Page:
Ducati Kicks Off Second U.S. Leg Of Globetrotting Trip

The stateside legs of Ducati’s worldwide celebration continue as its Globetrotter 90° rides into its fifth leg. Next stop New York!

Brazilian Eduardo Generali rode 5300 km along roads crossing the American West, finishing in Indianapolis to complete the fourth stage of the around the world voyage with the Multistrada 1200 Enduro. Like any biker, Generali documented his 17 day trip only he used a camera mounted on the Globetrotter 90° torch, recounting his experiences in the online diary.

Intended as homage to Ducati and its first 90 years of making motorcycle, the routes recall milestones in the Italian manufacturer’s rich history. A total of seven riders were chosen out of 3,000 applications from everyday enthusiasts to make the globetrotting trip.

Looking back on the fourth stage

As with the previous legs of the celebratory ride around the world, the Brazilian globetrotter visited places that are legendary to the Ducati name. He took his bike onto Laguna Seca racetrack and rode the famous Corkscrew.

The Ducati moment at Laguna Seca came in 1986 when Marco Lucchinelli became the first Italian to score a race win in the AMA championship. This milestone led to the birth of the celebrative 750 F1 Laguna Seca model. This was followed by Superbike race wins for Troy Corser in 1995 and 1998, for John Kocinski in 1996 and Anthony Gobert in 1999, Ben Bostrom in 2001, Troy Bayliss in 2002 and Pierfrancesco Chili and Rubén Xaus in 2003. The Ducati MotoGP has also experienced success at this track, with Casey Stoner winning the American race in 2007 before going on to win the world title on board his Desmosedici GP07. Another important memory was created recently by Chaz Davies, when he scored the double Superbike race win at this track with the 1299 Panigale in 2015.

From Laguna Seca, Eduardo visited Robb Talbott’s new museum in nearby Carmel Valley which features its fair share of Ducati classics, including some real stand-outs such as the 1950 “60 Sport” and the 1951 “125 cc Gran Sport”.

Generali was joined by his father in Los Angeles and the pair rode across the Mojave Desert to Death Valley. Enjoying breath-taking views the trip took in the Grand Canyon, Monument Valley and the Valley of the Gods in Utah, with the pair often needing to ride off-road on the Multistrada 1200 Enduro before reaching the spectacular back country Routes in Colorado.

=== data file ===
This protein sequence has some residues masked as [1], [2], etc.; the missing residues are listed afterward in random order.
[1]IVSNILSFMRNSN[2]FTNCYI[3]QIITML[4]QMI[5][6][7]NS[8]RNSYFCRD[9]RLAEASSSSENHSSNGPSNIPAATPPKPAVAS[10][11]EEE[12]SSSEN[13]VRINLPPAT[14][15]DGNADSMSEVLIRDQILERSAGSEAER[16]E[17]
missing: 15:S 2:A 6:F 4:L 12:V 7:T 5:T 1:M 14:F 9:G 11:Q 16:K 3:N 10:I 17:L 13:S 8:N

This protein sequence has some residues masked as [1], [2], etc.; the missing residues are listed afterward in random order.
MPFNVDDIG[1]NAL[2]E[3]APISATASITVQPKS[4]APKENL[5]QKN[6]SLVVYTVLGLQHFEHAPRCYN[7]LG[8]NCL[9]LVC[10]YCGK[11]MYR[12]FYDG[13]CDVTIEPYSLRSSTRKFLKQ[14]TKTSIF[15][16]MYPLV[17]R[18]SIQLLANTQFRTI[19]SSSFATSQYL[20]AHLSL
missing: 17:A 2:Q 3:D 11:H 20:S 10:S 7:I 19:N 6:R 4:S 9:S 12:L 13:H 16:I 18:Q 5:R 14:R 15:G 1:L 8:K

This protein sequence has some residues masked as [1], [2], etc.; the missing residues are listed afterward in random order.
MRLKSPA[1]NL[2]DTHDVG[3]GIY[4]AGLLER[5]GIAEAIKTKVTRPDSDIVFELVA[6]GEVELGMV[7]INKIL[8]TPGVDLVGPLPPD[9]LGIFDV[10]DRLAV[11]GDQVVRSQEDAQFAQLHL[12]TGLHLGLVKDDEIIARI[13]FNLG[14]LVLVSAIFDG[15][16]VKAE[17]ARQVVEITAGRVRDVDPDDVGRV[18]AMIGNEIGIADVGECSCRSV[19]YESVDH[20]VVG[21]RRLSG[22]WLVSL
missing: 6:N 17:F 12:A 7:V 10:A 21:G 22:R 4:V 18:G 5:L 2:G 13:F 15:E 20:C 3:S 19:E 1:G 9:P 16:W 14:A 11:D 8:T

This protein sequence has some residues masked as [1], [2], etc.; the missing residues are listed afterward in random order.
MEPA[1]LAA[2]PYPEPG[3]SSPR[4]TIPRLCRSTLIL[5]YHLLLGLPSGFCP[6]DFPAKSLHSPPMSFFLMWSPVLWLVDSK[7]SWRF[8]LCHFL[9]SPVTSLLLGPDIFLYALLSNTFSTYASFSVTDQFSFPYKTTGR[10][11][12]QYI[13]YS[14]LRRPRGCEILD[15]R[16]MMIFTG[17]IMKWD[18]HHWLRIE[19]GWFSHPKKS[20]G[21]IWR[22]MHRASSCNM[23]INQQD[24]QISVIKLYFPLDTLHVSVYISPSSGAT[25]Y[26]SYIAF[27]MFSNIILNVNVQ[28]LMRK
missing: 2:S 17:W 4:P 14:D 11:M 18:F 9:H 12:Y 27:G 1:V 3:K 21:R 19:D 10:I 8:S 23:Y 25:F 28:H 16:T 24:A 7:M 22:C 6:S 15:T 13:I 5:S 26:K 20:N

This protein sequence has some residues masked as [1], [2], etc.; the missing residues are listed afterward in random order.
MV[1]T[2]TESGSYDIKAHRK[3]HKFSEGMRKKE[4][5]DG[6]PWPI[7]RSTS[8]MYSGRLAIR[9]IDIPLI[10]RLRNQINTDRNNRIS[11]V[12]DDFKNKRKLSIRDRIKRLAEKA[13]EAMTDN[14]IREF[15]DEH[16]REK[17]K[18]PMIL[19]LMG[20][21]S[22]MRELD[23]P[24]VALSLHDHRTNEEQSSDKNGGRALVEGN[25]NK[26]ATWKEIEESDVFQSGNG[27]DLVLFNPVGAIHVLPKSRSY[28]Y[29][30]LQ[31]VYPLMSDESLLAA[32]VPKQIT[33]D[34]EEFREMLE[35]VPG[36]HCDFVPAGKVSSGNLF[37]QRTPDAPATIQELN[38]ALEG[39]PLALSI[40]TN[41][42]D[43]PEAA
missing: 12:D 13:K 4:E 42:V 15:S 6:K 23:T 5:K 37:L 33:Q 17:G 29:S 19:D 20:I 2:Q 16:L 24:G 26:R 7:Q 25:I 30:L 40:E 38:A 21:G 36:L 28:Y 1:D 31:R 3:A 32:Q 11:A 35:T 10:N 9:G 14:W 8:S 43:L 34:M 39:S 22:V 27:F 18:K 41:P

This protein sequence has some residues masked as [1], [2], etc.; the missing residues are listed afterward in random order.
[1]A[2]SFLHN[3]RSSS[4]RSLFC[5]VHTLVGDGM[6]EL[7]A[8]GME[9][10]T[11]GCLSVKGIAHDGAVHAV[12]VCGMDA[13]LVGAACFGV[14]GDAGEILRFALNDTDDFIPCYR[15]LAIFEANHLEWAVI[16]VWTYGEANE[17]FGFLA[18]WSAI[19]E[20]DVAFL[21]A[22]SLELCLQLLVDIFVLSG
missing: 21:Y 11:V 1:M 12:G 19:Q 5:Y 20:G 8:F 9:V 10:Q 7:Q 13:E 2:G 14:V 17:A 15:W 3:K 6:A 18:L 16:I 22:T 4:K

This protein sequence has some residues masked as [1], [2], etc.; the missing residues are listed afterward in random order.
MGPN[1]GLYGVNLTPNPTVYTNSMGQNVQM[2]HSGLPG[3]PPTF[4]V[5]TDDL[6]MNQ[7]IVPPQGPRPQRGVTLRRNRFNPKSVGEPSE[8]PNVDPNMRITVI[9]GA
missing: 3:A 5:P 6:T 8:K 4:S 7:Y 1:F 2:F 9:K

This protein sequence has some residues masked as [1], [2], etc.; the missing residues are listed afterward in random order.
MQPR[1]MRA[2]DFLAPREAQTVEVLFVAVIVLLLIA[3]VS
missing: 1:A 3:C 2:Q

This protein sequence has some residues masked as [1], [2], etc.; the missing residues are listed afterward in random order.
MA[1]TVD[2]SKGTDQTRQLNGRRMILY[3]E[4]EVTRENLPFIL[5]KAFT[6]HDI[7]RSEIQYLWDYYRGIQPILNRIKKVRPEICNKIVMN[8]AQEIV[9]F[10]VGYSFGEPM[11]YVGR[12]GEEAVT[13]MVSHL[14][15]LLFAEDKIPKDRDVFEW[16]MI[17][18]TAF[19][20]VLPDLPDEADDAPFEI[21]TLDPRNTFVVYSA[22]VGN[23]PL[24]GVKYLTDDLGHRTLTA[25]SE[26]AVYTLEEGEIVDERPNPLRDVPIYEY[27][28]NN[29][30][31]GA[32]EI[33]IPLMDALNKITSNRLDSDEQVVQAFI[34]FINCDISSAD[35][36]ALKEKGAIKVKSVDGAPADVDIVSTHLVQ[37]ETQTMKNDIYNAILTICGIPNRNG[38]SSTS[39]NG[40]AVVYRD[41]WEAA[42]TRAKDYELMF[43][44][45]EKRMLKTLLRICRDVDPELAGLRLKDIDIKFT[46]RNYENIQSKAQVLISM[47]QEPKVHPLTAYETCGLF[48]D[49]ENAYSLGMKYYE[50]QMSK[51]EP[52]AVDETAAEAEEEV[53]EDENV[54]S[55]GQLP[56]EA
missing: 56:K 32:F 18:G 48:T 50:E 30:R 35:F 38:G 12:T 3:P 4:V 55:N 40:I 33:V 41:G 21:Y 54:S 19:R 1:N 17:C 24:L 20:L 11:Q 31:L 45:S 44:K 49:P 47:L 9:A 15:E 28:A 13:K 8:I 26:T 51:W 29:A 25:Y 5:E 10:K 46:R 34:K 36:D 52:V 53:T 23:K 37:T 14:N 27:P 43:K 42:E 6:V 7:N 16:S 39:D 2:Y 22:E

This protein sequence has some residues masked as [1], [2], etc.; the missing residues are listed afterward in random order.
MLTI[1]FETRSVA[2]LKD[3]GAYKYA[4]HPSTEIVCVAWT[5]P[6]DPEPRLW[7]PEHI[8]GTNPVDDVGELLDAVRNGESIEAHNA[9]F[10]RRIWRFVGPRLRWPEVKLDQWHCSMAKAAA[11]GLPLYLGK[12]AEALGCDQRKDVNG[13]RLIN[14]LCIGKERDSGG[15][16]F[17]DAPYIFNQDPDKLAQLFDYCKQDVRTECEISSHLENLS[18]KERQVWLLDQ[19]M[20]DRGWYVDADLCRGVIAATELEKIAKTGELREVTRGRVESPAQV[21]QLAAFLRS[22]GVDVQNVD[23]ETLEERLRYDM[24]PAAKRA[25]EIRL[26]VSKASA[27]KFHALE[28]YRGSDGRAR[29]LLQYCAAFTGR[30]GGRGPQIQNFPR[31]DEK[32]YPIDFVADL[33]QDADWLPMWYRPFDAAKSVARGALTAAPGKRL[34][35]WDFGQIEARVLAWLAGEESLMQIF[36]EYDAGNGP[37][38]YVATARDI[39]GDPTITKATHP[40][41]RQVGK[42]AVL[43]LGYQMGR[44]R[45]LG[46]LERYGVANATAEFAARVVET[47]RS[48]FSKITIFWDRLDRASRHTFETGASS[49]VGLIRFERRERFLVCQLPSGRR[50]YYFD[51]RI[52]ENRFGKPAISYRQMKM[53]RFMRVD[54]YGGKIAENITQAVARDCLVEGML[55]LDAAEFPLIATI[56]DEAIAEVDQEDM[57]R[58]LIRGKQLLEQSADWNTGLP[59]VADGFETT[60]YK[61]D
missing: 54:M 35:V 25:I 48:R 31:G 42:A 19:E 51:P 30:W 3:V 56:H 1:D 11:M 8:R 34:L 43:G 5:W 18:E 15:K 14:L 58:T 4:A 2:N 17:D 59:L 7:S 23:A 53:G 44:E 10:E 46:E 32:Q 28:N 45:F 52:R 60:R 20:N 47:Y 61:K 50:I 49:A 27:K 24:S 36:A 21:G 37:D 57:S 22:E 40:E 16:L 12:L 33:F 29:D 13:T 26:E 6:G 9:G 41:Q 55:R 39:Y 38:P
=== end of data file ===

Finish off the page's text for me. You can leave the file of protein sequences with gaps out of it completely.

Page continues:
Motorcycle enthusiasts can’t forget Pikes Peak when considering a ride through Colorado. To get there Eduardo navigated the passes of Ophir, Cumberland and Cottonwood, surrounded by snow-covered peaks. Called the ‘race towards the clouds’, Pikes Peak is where America’s best-known uphill time trial takes place, something Ducati won on three consecutive occasions between 2011 and 2013.

Arriving in Denver, father and son parted ways, leaving the Globetrotter to cross Kansas, Missouri, Illinois, and then Indiana and Indianapolis, home to the world’s most famous racetrack where Nicky Hayden scored his first MotoGP podium with Ducati in 2009.

It was at the ‘Brickyard’ where the torch was passed to the fifth globetrotter, Australian Steve Fraser.

The fifth stage

From Kalamunda, in Perth, Steve is a 50-year old is a ‘landscaper’, or photographer who specializes in capturing scenery and spectacular views. He describe himself as a ‘professional photographer and adventurer’.

“My passion for bikes and love for photography have taken me all over the world,” explains Steve. “Travelling by bike has taught me to look at life for what it is, helping me to develop, but also challenge my character.”

From Indianapolis, Steve will travel towards Cincinnati and then Birmingham to visit two very important collectors who have authentic rare Ducati models. Afterwards, it’s a long ride to the Daytona racetrack in Florida, before arriving in New York.

As with the Globetrotters who rode before him, Steve will document his journey online.

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